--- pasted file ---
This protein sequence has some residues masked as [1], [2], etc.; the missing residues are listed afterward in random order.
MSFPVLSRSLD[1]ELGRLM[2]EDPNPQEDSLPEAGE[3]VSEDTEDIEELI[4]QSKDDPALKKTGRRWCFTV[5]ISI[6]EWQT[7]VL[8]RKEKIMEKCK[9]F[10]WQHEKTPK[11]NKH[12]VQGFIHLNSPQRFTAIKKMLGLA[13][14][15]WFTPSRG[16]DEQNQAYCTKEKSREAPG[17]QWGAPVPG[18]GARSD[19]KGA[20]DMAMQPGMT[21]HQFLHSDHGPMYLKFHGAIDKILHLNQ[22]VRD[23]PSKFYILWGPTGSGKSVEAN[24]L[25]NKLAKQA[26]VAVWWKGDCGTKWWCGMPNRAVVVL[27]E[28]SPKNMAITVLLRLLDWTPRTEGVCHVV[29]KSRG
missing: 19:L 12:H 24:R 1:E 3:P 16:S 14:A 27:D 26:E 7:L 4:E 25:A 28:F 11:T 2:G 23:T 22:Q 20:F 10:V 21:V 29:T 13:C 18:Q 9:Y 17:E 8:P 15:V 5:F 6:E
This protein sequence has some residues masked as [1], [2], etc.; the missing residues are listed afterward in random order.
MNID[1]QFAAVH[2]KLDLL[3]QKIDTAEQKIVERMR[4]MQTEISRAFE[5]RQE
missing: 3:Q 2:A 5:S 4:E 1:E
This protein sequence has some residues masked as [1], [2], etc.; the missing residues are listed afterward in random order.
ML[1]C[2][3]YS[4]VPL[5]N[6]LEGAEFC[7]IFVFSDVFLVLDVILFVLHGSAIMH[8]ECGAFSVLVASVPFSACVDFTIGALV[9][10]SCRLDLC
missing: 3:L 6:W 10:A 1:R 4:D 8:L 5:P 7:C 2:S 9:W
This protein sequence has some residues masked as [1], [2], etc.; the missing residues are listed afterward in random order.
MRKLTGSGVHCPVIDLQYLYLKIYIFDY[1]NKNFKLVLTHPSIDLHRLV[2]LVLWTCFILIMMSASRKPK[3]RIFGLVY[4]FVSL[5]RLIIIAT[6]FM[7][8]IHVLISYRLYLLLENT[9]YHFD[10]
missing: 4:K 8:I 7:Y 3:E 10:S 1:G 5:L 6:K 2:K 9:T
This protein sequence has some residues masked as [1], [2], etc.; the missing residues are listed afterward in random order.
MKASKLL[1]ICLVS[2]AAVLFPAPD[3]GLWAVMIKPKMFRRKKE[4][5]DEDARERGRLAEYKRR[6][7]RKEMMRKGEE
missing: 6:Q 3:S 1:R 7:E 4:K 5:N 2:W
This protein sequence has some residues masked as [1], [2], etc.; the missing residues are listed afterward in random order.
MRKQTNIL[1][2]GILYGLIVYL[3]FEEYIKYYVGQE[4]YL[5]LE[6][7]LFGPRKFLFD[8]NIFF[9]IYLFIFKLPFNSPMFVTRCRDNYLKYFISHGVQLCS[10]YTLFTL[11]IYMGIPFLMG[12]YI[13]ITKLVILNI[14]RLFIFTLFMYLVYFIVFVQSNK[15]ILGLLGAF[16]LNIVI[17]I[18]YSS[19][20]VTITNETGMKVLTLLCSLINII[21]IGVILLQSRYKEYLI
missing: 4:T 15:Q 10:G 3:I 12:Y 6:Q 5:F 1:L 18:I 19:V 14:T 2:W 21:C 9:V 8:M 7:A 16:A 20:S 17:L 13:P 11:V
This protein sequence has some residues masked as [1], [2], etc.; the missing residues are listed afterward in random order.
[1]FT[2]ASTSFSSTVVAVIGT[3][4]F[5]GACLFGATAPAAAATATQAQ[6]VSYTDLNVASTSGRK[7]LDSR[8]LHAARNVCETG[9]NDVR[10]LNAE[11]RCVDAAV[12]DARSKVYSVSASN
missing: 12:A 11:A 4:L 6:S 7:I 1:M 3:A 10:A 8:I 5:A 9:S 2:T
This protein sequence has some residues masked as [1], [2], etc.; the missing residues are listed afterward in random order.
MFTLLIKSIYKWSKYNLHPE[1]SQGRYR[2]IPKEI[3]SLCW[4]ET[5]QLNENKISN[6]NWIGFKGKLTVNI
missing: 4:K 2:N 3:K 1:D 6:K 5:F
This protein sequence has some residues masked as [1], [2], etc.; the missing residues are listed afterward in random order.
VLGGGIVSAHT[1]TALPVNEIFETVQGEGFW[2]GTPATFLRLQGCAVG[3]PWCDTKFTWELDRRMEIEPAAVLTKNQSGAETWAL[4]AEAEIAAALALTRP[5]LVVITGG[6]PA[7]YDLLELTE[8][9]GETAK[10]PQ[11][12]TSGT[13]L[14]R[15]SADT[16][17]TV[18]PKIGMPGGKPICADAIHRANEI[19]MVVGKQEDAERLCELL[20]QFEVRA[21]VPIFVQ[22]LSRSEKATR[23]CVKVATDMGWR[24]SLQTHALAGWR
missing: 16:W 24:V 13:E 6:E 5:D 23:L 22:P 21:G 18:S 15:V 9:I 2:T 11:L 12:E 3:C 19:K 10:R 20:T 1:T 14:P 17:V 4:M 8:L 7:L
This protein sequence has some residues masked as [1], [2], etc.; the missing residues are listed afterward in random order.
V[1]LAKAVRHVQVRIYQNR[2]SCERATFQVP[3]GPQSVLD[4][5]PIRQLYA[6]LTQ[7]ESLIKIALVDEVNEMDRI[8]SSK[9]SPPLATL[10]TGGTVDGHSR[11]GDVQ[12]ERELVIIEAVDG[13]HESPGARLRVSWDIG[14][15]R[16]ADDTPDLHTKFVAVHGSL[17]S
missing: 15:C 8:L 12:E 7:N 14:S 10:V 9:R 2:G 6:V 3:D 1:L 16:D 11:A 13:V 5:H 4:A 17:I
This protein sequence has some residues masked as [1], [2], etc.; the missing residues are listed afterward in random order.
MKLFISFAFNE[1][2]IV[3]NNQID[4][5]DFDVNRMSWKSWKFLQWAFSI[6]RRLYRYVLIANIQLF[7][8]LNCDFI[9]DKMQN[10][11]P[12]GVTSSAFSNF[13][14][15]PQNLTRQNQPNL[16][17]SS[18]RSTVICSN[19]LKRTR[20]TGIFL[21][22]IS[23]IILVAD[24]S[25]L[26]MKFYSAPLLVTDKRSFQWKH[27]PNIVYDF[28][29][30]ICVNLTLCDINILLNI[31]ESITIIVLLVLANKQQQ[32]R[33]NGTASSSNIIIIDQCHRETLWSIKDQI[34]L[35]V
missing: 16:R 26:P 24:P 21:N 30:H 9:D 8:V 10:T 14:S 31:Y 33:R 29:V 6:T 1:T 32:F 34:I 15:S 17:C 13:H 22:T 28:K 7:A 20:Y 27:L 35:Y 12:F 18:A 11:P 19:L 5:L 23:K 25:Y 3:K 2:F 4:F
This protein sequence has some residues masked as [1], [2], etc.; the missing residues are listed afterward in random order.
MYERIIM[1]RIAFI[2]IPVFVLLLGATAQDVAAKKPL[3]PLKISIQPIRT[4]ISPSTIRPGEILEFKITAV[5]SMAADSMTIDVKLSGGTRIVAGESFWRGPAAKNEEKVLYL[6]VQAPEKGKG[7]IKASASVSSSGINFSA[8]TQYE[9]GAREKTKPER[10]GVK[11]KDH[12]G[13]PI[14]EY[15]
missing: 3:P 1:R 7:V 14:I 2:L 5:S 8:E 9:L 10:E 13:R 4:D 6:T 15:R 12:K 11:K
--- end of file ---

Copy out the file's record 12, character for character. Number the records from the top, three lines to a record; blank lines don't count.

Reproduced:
This protein sequence has some residues masked as [1], [2], etc.; the missing residues are listed afterward in random order.
MYERIIM[1]RIAFI[2]IPVFVLLLGATAQDVAAKKPL[3]PLKISIQPIRT[4]ISPSTIRPGEILEFKITAV[5]SMAADSMTIDVKLSGGTRIVAGESFWRGPAAKNEEKVLYL[6]VQAPEKGKG[7]IKASASVSSSGINFSA[8]TQYE[9]GAREKTKPER[10]GVK[11]KDH[12]G[13]PI[14]EY[15]
missing: 3:P 1:R 7:V 14:I 2:L 5:S 8:E 9:L 10:E 13:R 4:D 6:T 15:R 12:K 11:K